On December 23, 2020, Justice Borrok of the New York County Commercial Division issued a decision in Bezio v. General Elec. Co., 2020 NY Slip Op. 34299(U), holding that conflict of interest claims against a trustee were insufficient to withstand a motion to dismiss, explaining:
The full facts of this matter are set forth in the court’s prior decision and order dated November 16, 2019 (the Prior Decision; NYSCEF Doc. No. 54). As the court explained in its Prior Decision when it previously dismissed the Amended Derivative Complaint:
The critical issue which dooms the plaintiffs’ case is whether the beneficiaries of a trust established pursuant to the Employment Retirement Savings Plan Act of 1974 (ERISA) must make a demand on the trustee or adequately plead demand futility in order to maintain a derivative action. Because the court answers this question in the affirmative and the plaintiffs have failed to do so, the defendants’ motion pursuant to CPLR 3211(a)(5) is granted and the action is dismissed without prejudice, except as otherwise provided below.
. . .
The concern addressed by pleading demand futility centers on the potential conflict of interest by trustees in bringing a lawsuit against the company in which they themselves may be held liable. As the Appellate Division noted in Velez, under the trust agreement in that action, the trustees were appointed by the union and could be removed and replaced at will by the executive board of the union (id. at 317). Such control, thus, excuses demand on the trustees to sue the union that appoints and can at will remove them. The Velez court also recognized that different directors/trustees may have different potential conflicts. Here, the particularized facts show that the trustees were directed trustees and were not responsible for the performance of the trust assets, and this action was voluntarily dismissed by the plaintiffs against the trustee with prejudice. Accordingly, the plaintiffs have effectively removed issues of conflict of interest as to the trustee and have only left open the potential liability for failing to bring a claim when the trustee would be in breach of its fiduciary duties. To wit, if anything, under the facts of this case and based on the actions of the plaintiffs, demand is anything but futile.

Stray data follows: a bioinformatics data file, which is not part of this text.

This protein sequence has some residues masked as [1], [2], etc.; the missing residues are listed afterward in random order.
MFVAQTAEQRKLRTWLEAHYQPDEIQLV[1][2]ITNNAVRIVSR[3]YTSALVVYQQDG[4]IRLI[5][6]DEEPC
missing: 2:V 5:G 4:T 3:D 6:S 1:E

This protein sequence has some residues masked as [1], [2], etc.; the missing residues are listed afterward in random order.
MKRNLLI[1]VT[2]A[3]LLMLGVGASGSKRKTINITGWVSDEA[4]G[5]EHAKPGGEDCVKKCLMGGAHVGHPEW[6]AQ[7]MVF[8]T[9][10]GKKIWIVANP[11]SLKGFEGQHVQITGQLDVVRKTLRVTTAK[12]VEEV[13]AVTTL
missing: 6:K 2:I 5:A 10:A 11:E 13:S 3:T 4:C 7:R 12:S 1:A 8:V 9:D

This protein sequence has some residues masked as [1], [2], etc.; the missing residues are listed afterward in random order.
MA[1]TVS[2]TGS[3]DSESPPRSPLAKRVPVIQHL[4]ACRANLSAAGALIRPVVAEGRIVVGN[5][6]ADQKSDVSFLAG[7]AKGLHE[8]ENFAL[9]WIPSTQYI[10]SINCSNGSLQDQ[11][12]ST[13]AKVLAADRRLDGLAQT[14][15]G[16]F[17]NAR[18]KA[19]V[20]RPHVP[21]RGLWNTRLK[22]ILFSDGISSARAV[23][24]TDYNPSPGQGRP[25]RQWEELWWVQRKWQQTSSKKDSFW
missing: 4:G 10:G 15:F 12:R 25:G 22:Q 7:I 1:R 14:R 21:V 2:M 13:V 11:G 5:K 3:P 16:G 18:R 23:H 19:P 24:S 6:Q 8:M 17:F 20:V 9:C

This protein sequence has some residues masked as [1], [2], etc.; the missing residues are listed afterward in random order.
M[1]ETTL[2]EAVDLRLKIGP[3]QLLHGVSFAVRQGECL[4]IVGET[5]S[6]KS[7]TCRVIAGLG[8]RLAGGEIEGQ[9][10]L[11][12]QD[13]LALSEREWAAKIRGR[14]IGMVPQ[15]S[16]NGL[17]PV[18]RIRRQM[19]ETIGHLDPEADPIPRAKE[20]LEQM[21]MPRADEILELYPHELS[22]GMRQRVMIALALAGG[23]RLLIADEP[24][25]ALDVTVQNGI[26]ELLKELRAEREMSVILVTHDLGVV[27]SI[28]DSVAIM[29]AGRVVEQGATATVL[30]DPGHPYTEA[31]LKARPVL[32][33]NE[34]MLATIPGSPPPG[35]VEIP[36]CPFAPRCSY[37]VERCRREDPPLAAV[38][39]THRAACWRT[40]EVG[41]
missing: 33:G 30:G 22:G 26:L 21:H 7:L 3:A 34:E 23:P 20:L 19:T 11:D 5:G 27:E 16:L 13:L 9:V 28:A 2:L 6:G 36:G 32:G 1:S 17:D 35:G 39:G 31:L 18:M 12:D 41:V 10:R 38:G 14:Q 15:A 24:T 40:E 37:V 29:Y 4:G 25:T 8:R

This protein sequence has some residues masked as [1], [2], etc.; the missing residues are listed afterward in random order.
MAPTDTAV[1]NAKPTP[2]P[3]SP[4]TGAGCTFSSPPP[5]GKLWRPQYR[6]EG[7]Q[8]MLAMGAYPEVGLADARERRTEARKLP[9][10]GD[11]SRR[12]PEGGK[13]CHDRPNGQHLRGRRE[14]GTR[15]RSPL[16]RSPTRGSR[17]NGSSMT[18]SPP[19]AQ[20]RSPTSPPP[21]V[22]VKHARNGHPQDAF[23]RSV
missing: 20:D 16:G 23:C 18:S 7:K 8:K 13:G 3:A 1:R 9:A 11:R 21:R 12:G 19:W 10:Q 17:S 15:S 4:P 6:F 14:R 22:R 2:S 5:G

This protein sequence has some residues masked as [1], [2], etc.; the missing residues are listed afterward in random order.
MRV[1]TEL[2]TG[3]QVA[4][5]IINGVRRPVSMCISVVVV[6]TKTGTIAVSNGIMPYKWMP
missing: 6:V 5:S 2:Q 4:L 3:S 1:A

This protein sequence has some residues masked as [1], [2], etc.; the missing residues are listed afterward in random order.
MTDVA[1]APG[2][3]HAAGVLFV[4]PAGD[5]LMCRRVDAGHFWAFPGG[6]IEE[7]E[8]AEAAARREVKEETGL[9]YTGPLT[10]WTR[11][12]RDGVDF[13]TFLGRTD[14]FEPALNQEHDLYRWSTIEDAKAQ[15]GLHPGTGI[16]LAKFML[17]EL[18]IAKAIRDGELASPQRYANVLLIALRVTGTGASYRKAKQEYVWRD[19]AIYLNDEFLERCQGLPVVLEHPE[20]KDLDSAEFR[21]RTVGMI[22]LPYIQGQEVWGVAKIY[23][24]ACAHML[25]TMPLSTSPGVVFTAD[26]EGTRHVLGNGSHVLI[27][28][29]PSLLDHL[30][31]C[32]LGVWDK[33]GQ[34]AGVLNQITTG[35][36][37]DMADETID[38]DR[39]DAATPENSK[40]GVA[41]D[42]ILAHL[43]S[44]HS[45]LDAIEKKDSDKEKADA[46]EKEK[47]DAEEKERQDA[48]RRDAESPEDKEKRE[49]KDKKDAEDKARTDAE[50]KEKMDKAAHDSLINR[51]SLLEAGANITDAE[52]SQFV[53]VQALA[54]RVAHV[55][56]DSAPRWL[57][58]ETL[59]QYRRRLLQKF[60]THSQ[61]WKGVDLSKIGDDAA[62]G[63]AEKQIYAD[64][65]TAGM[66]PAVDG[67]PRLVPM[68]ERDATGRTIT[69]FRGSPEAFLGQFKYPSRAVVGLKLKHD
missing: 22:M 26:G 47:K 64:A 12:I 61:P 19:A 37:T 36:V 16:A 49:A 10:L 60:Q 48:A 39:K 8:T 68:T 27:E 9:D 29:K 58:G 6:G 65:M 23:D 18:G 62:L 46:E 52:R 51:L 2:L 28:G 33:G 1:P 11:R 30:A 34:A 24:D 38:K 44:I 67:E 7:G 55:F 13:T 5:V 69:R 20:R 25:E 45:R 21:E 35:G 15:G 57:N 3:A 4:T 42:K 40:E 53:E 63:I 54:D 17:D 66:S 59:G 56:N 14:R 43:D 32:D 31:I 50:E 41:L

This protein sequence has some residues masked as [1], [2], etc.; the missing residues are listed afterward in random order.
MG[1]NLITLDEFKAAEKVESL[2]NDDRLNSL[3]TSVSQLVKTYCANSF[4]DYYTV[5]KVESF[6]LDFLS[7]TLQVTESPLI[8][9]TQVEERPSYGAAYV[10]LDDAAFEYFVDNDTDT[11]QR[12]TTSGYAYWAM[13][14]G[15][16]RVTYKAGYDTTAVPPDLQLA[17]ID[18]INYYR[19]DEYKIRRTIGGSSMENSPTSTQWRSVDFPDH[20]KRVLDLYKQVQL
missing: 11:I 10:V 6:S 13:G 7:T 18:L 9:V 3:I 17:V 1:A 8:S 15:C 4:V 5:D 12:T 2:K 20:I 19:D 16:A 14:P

This case also is markedly different than Velez. There is no direct line between GE and the trustee unlike the union in Velez. Previously, the plaintiffs argued that GE and Jeffrey Immelt (who has been dismissed from this action with prejudice per the court’s Prior Decision) controlled the trustees without pleading any facts with particularity. Now, the plaintiffs again make this argument, only this time arguing that the trustee can be removed by the Named Fiduciary (hereinafter defined), and, as such, demand is futile. The trustee under the trust agreement is appointed by the Trustees of the GE Savings and Security Program (the GEAM Committee) and may be terminated by the Named Fiduciary. The Named Fiduciary is the GEAM Committee, the trustees of which have their own fiduciary duties, and the Benefits Plan Investment Committee (BPIC). It is not GE. In their opposition papers, the plaintiffs argue that because the GEAM Committee is comprised of high-ranking GE employees and is a Named Fiduciary of the Plan appointed by the BPIC, GE necessarily controls them. That argument, however, fails because it does not plead with particularity the domination and control of the Named Fiduciary so as to demonstrate control over the Named Fiduciary and the trustee. Accordingly, the SADC must be dismissed.
(Internal quotations and citations omitted).
This decision illustrates one of the special pleading requirements for derivative actions (where a shareholder brings an action on behalf of a corporation). Contact Schlam Stone & Dolan partner John Lundin at firstname.lastname@example.org if you or a client have questions regarding bringing an action on behalf of a corporation or other business entity.
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